Baap Ki Kasam*Sridevi, Jeetendra, Mawaali(28-10-1983)

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Опубликовано: 2016-03-05
Продолжительность: 04:56
Full Movie:- Mawaali (English: Guardian) is a 1983 Bollywood produced by G. Hanumantha Rao by Padmalaya Studios, presented by Krishna & directed by K. Bapaiah. Starring Jeetendra, Jayapradha, Sridevi in the lead roles and music composed by Bappi Lahiri. The film is a remake of Telugu Movie Chuttalunnaru Jagartha (1980). The movie was also remade into Tamil as Pokkiri Raja (1982).
Ramesh (Jeetendra) starts managing the office of an industrialist who strongly suspects his relatives to be looting him. Ramesh finds the culprit and keeps a tight leash on everything happening in the office, thereby earning the wrath of the industrialist's relatives. Ramesh and Nisha (the industrialist's daughter Jaya Prada) initially find themselves at loggerheads, but eventually fall in love with each other. The industrialist is happy about this development until he sees Ramesh cheating on his daughter. He fires Ramesh the very same day. The industrialist is murdered and Jaya Prada also sees Ramesh in her house that same night. Ramesh is dragged to court and is shortly framed for murder. Jaya Prada is upset, and the ill-intentioned relatives start closing their net around her, forcing her to marry Shakti Kapoor (the son of two of the industrialist's relatives). In the meantime, the grief-stricken Ramesh meets another person named Gangu (also Jeetendra) in jail who looks exactly like him. Together Ramesh and Gangu plan to punish the culprits and set the record straight.
Jeetendra as Ramesh & Gangu (Duel Role)
Sridevi as Julie
Jayapradha as Nisha Verma
Kader Khan as Ajit
Prem Chopra as Julie's Father
Shakti Kapoor as Ranjit
Asrani
Iftekhar as Public Prosecutor
Shreeram Lagoo as Goyal Verma
Nirupa Roy as Ramesh's Mother
Aruna Irani as Laila
Charpai,[1] Charpaya or Charpoy (Hindi : चारपाई, Urdu, Saraiki, Punjabi, Pashto چارپائی; char "four" + paya "footed") is a traditional woven bed used in the Indian subcontinent. In some languages like in Punjabi and Saraiki, it is also called a Manjaa or Manji and in Sindhi and Saraiki it is also called a Khatt, Khaatt or Khattra while in Marathi it is called as Baaj. In Dera Ghazi Khan, the big Charpai is also called a hamacha.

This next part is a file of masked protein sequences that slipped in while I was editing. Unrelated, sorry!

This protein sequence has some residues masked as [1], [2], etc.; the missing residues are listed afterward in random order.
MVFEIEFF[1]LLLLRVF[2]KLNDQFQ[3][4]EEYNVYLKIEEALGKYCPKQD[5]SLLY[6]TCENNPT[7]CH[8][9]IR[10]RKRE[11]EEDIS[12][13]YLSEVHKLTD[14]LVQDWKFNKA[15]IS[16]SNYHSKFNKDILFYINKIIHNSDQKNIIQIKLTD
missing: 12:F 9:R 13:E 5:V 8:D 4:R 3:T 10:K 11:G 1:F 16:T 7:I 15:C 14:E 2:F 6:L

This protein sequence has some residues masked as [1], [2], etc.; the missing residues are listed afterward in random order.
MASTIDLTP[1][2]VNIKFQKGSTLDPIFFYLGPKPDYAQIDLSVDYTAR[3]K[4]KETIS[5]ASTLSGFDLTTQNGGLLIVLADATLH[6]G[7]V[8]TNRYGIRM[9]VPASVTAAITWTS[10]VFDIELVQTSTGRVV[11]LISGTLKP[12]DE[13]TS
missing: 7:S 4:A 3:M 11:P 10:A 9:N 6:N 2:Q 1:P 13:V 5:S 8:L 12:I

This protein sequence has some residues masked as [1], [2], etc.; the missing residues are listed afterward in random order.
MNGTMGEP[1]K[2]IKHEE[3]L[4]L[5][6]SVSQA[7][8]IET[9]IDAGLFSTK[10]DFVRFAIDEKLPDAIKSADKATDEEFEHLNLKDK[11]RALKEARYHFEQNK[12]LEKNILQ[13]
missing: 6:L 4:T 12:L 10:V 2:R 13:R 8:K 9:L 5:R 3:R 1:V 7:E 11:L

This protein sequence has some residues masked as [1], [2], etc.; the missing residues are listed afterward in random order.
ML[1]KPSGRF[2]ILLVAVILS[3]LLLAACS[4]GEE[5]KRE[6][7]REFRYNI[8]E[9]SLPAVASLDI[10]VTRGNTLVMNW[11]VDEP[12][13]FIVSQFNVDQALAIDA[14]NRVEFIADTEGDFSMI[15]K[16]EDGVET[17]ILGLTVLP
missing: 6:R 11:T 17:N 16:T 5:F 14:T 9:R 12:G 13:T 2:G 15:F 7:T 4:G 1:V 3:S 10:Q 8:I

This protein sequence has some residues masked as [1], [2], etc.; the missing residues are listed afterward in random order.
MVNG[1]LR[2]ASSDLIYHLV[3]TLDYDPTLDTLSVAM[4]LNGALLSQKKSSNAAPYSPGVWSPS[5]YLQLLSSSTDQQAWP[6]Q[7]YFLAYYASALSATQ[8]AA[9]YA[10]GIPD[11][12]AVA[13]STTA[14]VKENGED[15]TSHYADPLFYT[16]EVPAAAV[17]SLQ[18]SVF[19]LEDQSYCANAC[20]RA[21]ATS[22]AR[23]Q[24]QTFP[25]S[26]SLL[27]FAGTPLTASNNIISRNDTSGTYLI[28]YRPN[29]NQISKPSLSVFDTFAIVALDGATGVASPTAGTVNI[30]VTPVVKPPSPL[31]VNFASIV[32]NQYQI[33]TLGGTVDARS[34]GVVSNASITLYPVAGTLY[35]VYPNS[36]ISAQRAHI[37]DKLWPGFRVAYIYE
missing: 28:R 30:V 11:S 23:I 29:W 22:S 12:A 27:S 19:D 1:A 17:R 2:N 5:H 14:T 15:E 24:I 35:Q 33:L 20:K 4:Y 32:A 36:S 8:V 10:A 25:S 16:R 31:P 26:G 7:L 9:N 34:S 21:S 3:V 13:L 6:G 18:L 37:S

It consists of a wooden frame bordering a set of knotted ropes. Traditionally the user would lie directly on top of the ropes without an intervening mattress. Its creation begins with the tying of a jee (Life knot) at one corner of the bed.
Hamacha means a big wooden cart, which are kepts at chowks and baithaks. Normally peoples sit on charpai and hamacha in the evening and on holidays. There they discuss their daily personal, social and political issues in friendly environment.
Tomb of Hazarat Sakhi Sarwar
Hazrat Syed Ahmad, also known as Sultan Sakhi Sarwar, Lakh Data, Sakhi Sultan and Lalan Wali Sarkar, was the son of Hazrat Zain ul Abedin, who migrated from Baghdad and settled in Shahkot, near Multan in the 13th century. He studied from Syed Muhammad Ishaq, known as Miran Badshah who came from Iran and settled in Lahore during the time of the Tughlaq dynasty and is buried in the courtyard of Wazir Khan Mosque in Lahore. Syed Ahmed later went to Dhaunkal, Wazirabad for further education and is also reported to visit Baghdad. Sakhi Sarwar preached Islam in Sodhra, Wazirabad. From Dhounkal, Sakhi Sarwar came to Dera Ghazi Khan and settled in Nagaha, now named after him, Sakhi Sarwar. He died at the age of 53. His shrine was built in Sulaiman Mountains, 35 kilometres (22 mi) from Dera Ghazi Khan city. It is located in a small village named Muqam. Later, Mughal king Zahir-ud-din Muhammad Babur amended his tomb. It is a unique building of Mughal architecture. Thousands of people from all over South Asia come here on the Annual Celebrations of Birth of Sakhi Sarwar in March every year.
Sir Robert Groves Sandeman, KCSI (1835–1892), Colonial British Indian officer and administrator, was the son of General Robert Turnbull Sandeman, and was born on 25 February 1835. He was educated at Perth and University of St Andrews, and joined the 33rd Bengal Infantry in 1856. When that regiment was disarmed at Phillour by General John Nicholson during the Indian Rebellion of 1857, he took part in the final capture of Lucknow as adjutant of the IInd Bengal Lancers. After the suppression of the Mutiny he was appointed to the Punjab Commission by Sir John Lawrence.

Sandeman introduced an innovative system of tribal pacification in Balochistan that was in effect from 1877 to 1947.
Robert Sandeman died at Bela, the capital of Las Bela state, on 29 January 1892, and there he lies buried under a handsome tomb.